The interface on the Nook and Kindle are a bit of a toss up - if you've grown accustomed to the way one does things, the other will certainly feel strange.
The Lock Screen
One clear benefit of the Nook is that it doesn't display ads. An e-ink display is a bit like an etch-a-sketch, and off is not indicated by a blank screen. Amazon chose to capitalize on this, displaying ads unless you paid an extra $20 to remove them from your screen.
By default, the Nook instead just shows caricatures of your favorite authors. These are surely better than ads for Pampers Diapers or whatever Amazon is showing on any given day (Today it's 53% off Salon Services in San Francisco), but they're still a bit tacky.
Fortunately, they can be changed to photos of Nature in the settings, or even upload your own photo to really personalize your reading experience.
To turn the Kindle on, you need to press the small power button on its bottom edge, whereas on the Nook you press the home button (or hold for 2 seconds to automatically activate the Nook's GlowLight) and then drag to unlock the device.
This drag to unlock presumably saves battery from accidental power-ups while the device is in your bag or purse, but it's a bit inconvenient we realize we're nitpicking here.
The landing pages of the Nook and Kindle are entirely different. Whereas on the Kindle you'll land on a long list of your purchased literature, on the Nook the home screen is a mishmash of what you're currently reading, what your friends are reading, and what's new.
This is good in theory, but what you'll quickly discover is that your friends are rather dumb, and the New Reads are always populated with newspapers (New York Post, The New York Times, and The Wall Street Journal, as of writing).
Navigation is easier on the Kindle, because it was built with the idea that everything must be accessible from a touch interface. The Nook instead makes you sort through panes by pressing the home button, which displays a column of tabs to click through.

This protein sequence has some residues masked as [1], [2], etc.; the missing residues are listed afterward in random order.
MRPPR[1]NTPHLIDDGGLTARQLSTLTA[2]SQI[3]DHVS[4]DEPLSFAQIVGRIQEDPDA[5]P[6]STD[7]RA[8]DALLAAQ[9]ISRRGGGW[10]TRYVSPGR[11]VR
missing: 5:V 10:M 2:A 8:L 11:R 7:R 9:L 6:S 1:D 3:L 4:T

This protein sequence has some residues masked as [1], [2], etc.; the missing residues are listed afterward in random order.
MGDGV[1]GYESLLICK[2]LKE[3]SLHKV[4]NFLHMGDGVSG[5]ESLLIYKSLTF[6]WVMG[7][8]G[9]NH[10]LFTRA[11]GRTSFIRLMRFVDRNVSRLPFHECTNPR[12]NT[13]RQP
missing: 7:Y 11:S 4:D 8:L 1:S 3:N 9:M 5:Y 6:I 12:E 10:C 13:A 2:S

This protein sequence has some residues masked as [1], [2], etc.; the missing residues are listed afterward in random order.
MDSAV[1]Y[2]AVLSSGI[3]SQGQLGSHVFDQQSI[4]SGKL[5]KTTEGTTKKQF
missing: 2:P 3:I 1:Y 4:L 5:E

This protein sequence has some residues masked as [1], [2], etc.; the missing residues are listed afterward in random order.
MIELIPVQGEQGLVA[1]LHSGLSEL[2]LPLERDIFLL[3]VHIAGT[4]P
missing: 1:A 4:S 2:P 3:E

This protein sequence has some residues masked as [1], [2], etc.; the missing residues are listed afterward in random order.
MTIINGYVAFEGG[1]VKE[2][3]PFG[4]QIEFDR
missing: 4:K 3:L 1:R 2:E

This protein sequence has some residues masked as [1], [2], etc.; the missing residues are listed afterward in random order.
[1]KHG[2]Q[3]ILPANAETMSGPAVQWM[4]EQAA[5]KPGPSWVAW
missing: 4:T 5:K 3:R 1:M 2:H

This column is how you choose to get home or to your library or shop, how you search search, how you activate the GlowLight, or how you change settings - suffice it to say you'll be using it often.
All of the Kindle's features can be accessed from conveniently placed icons on the Home page (a shopping cart to access the store, a large tap to search button, and a Menu button for everything else).
Once actually reading a book, the Kindle Touch handles things a bit differently. Tapping in the top 25% of the screen reveals a hidden menu with the same top ribbon and a lower ribbon that allows you to change the font, go to a certain page, or access book particulars with an X-ray button.
This is all done similarly on the Nook, though it only requires you to quick tap the screen anywhere.
One area where the Kindle absolutely blows the sneakers off the Nook is in word definition. On the Kindle Touch, defining a word is as easy as long pressing it. This same long press on the Nook displays a ribbon on the bottom of the screen with Highlight, Add Note, Share, and Look Up.
Unless you have the lexicon of David Foster Wallace, quickly looking up words is one of the absolute best parts of reading on an e-reader. The Nook's slower Look Up feature might not sound like a deal-breaker, but if you look up three or four words a page in a complex book, you're going to actively resent that extra corner tap it requires.
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Nic is a former Online Editor at TechRadar in San Francisco. He started as a games journalist before becoming an editor at Mac|Life magazine. He holds a degree in English Literature and English Writing from Whitworth University.